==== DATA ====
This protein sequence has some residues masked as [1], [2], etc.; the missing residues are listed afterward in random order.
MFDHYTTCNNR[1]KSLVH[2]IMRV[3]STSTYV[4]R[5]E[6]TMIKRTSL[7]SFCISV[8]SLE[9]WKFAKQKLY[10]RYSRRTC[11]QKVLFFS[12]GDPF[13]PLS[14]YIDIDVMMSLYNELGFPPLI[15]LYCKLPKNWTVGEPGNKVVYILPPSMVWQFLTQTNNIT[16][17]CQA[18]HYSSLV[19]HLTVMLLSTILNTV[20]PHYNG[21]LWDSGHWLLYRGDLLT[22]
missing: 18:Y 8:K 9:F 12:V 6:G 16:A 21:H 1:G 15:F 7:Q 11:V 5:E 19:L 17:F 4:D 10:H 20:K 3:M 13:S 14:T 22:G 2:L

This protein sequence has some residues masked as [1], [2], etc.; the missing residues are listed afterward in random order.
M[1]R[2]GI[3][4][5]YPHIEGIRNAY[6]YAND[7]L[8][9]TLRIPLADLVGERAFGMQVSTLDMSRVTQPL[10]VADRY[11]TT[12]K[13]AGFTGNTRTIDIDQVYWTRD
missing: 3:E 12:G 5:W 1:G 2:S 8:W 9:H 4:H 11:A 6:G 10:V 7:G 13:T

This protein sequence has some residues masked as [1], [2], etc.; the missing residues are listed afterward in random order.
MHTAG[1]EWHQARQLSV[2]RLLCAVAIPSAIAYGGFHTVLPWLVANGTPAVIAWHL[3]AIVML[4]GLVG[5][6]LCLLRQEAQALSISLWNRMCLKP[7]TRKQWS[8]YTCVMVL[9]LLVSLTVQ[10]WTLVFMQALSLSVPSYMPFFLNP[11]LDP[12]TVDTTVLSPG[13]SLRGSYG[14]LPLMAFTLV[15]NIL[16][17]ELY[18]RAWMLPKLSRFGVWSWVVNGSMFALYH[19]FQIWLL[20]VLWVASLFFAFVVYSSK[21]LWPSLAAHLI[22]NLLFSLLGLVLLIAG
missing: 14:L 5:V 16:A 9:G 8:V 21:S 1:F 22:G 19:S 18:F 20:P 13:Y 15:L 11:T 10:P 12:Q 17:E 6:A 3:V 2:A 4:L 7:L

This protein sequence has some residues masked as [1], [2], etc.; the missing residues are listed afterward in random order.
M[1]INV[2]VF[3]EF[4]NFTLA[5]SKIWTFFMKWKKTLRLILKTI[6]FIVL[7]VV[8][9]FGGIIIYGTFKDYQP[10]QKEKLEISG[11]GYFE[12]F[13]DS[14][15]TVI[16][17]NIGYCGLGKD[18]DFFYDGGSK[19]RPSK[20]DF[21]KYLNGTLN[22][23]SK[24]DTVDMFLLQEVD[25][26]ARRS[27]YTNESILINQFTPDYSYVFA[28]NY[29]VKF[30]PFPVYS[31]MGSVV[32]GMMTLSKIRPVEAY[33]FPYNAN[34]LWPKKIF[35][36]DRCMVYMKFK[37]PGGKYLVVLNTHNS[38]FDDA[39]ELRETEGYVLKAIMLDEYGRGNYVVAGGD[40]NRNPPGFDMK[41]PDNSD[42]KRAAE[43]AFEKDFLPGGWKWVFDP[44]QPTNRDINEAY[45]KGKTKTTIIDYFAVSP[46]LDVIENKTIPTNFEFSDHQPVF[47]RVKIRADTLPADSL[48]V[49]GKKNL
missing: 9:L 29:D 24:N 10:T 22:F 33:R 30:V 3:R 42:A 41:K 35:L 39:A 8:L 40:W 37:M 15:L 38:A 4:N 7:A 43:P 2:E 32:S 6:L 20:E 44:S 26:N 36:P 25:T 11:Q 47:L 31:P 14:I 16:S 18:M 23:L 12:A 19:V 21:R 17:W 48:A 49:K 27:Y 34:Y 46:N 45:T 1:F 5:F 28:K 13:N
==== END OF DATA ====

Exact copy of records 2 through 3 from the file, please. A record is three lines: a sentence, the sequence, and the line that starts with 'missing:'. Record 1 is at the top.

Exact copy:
This protein sequence has some residues masked as [1], [2], etc.; the missing residues are listed afterward in random order.
M[1]R[2]GI[3][4][5]YPHIEGIRNAY[6]YAND[7]L[8][9]TLRIPLADLVGERAFGMQVSTLDMSRVTQPL[10]VADRY[11]TT[12]K[13]AGFTGNTRTIDIDQVYWTRD
missing: 3:E 12:G 5:W 1:G 2:S 8:W 9:H 4:H 11:A 6:G 10:V 7:G 13:T

This protein sequence has some residues masked as [1], [2], etc.; the missing residues are listed afterward in random order.
MHTAG[1]EWHQARQLSV[2]RLLCAVAIPSAIAYGGFHTVLPWLVANGTPAVIAWHL[3]AIVML[4]GLVG[5][6]LCLLRQEAQALSISLWNRMCLKP[7]TRKQWS[8]YTCVMVL[9]LLVSLTVQ[10]WTLVFMQALSLSVPSYMPFFLNP[11]LDP[12]TVDTTVLSPG[13]SLRGSYG[14]LPLMAFTLV[15]NIL[16][17]ELY[18]RAWMLPKLSRFGVWSWVVNGSMFALYH[19]FQIWLL[20]VLWVASLFFAFVVYSSK[21]LWPSLAAHLI[22]NLLFSLLGLVLLIAG
missing: 14:L 5:V 16:A 9:G 8:V 21:S 1:F 22:G 19:S 18:F 20:P 13:Y 15:L 11:T 10:P 12:Q 17:E 6:A 3:V 2:A 4:L 7:L